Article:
A Week in the Block Room


We are lucky enough to have a block room in our school. Brooklyn School of Inquiry started out five years ago with only kindergarten and first grade, but year by year we grow until finally we are a K-8 school. So in the beginning we had rooms for everything. This year we still have the violin room, the TRIBES/ Responsive Classroom room, and the block room, as well as a music room, an art studio and a science lab. I keep reading about co-locations and overcrowding, and I want to cherish the space we have to do the work we believe in as long as I can. We may lose these things soon enough!

Last year I noticed that K and 1st signed up for the block room a lot, and 2nd had it a fair amount, too. 3rd to 5th pretty much never signed up. By the time I realized this, there were no available weeks until the end of the school year. For the last week of school, my fourth graders got to build whatever they wanted in collaborative teams. After watching them do this and seeing what they built, and how they worked together, I vowed to sign up more this year.



Kids collaborated in groups to build structures, meaning they had to agree on what to build, plan together how to build it, and build cooperatively. When some students wanted an animal sanctuary and others wanted a protected village, they made it work.






Some kids had to work to make a heavy structure balance atop a few small supports. The building above and below also has rooms hidden inside, so they built part of it from the inside out, rather than from the bottom up.







This one was made to have a ball or car- something that rolls- go down the ramps, sort of spiraling toward the far side.

There were many more structures and more ways of designing 3-D spaces. At the end of the week (during which we had about an hour a day in the block room), groups spent the last day sharing what they had created. They also talked about challenges they faced and problems they solved, both structural and interpersonal. Finally, it was time to dismantle and clean up. Again, it was an atmosphere of helping each other. Groups who cleaned up their own blocks first went on to help other groups clean theirs until the room was restored to its original state.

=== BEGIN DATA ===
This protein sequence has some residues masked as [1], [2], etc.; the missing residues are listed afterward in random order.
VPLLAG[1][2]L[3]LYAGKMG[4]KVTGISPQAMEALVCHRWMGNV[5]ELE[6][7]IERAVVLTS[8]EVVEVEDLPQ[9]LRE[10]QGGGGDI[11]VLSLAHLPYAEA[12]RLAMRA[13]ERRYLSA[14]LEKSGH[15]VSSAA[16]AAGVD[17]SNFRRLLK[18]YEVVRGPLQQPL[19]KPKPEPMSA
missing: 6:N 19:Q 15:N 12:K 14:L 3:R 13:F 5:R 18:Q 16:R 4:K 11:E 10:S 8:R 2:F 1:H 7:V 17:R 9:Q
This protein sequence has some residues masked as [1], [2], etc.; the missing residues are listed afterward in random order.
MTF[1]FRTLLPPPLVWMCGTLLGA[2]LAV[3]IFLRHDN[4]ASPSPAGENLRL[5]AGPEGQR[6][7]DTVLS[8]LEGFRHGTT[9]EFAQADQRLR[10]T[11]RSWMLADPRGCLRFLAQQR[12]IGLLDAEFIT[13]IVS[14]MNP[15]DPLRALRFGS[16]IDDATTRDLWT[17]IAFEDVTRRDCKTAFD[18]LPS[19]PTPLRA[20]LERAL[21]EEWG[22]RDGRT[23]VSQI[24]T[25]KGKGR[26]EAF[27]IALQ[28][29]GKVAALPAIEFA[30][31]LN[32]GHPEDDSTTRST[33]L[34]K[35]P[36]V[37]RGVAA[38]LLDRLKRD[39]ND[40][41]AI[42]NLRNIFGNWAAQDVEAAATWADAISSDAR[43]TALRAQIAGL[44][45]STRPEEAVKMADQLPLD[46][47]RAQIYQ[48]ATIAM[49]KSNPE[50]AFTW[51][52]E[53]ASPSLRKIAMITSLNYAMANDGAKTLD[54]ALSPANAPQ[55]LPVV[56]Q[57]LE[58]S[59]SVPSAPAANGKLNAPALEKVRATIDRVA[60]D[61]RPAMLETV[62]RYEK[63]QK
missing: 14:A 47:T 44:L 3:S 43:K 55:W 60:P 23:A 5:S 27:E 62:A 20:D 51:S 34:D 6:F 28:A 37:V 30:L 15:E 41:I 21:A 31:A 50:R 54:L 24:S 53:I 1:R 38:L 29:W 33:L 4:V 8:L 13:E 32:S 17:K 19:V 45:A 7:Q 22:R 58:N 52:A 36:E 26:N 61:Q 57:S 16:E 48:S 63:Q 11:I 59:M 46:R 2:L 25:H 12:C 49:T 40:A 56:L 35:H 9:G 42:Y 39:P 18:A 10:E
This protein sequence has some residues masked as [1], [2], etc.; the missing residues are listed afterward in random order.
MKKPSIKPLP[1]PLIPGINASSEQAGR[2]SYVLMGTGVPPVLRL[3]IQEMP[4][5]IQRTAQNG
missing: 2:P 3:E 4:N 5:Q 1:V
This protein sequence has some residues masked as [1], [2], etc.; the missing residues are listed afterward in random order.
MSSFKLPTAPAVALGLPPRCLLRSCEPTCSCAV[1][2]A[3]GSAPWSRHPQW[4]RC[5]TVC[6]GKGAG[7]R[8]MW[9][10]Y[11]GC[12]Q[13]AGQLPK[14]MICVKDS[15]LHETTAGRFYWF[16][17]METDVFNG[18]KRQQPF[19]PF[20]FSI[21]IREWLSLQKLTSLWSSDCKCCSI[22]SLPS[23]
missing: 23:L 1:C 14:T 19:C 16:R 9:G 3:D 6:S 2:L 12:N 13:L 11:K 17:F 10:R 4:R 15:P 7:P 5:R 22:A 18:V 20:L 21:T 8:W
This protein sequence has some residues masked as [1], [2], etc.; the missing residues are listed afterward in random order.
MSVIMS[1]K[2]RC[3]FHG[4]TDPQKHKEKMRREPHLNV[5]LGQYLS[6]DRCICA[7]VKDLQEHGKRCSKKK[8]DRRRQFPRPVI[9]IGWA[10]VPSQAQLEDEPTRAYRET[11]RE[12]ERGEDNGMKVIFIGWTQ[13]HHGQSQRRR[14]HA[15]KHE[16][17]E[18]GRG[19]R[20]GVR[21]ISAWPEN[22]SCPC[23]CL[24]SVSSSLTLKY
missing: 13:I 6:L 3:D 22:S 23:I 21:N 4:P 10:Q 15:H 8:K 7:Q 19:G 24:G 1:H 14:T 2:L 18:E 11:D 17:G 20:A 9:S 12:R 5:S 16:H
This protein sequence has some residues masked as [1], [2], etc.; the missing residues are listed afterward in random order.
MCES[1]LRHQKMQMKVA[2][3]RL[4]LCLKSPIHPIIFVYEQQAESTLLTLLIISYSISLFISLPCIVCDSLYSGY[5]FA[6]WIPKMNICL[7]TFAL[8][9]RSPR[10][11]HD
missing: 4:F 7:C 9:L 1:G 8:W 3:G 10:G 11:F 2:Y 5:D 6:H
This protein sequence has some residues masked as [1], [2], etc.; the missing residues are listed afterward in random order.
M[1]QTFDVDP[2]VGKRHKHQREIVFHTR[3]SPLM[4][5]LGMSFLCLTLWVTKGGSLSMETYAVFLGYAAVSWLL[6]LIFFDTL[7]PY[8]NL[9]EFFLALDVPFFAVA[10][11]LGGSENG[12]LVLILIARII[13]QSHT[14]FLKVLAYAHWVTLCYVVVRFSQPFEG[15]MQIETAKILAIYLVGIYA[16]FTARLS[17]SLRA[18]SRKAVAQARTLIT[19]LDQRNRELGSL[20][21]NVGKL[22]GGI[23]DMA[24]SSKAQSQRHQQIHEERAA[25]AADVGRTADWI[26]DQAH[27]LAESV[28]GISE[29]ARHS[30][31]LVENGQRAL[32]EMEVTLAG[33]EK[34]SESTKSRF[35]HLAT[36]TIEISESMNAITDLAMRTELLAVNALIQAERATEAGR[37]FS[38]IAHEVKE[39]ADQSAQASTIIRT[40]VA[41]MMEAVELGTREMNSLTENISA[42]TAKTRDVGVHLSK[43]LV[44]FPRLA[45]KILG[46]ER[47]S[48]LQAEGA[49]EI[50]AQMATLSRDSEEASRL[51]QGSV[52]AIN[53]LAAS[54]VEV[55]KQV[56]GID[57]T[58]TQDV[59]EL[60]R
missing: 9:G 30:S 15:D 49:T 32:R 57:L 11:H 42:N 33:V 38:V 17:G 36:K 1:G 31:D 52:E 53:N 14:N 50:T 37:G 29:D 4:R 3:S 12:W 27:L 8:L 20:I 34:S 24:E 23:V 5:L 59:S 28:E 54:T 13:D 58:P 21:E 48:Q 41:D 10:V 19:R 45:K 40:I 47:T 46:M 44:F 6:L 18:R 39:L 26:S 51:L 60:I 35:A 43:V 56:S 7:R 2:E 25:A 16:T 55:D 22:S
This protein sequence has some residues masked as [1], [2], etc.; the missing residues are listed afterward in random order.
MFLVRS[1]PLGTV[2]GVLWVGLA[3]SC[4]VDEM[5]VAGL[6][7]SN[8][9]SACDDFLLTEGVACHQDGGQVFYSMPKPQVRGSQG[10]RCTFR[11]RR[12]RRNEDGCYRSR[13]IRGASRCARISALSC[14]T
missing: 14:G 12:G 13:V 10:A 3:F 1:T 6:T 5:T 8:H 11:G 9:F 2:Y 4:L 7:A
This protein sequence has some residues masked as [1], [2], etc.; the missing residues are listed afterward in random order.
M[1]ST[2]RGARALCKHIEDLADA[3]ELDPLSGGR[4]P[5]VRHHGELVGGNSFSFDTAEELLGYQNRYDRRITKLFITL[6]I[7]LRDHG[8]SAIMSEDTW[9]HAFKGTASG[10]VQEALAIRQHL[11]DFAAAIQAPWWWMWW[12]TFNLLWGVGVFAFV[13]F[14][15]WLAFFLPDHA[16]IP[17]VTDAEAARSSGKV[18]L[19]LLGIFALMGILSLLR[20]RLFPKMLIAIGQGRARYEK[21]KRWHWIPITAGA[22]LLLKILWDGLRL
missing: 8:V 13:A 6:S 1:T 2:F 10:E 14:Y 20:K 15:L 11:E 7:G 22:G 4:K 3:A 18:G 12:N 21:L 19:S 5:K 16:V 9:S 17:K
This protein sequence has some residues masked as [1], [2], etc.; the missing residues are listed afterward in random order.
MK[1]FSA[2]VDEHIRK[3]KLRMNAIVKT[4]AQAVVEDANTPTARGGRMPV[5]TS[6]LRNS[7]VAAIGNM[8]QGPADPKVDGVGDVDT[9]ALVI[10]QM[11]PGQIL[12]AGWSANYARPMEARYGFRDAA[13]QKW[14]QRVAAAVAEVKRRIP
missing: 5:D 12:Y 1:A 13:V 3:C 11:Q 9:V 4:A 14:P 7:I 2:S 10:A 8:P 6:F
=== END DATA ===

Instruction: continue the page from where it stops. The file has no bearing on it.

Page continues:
I have a few more weeks signed up this year, and hope to get in there with my 6th graders when I move to that grade next year!


4 thoughts on “A Week in the Block Room

  1. This is amazing Stephanie! I would have thought Grade 4 felt “too old” for blocks. Shows how wrong we can be. Thanks for sharing.

    • Thanks for reading! I had thought so, too, but I can’t tell you how excited they were when they found out we had the block room for the week. I signed them up for next week, too, which is the week of the NY State math tests. It makes me wonder, or actually adds to my existing wondering, about how else PLAY can make its way into older kids’ classrooms.

  2. Made me think about engineering and architecture and how much play is at the heart of these disciplines. Why we take creativity acts like this out of the upper grades in elementary is mind-boggling. Lucky you to have this available to your children! Thanks for a lovely post.

    • Thank you! I’ll be posting soon about a conversation we had along the lines of “if play is a right of all learners, what is the corresponding responsibility?” After much talk, we settled on curiosity. Which makes me think about engineering and architecture, too.

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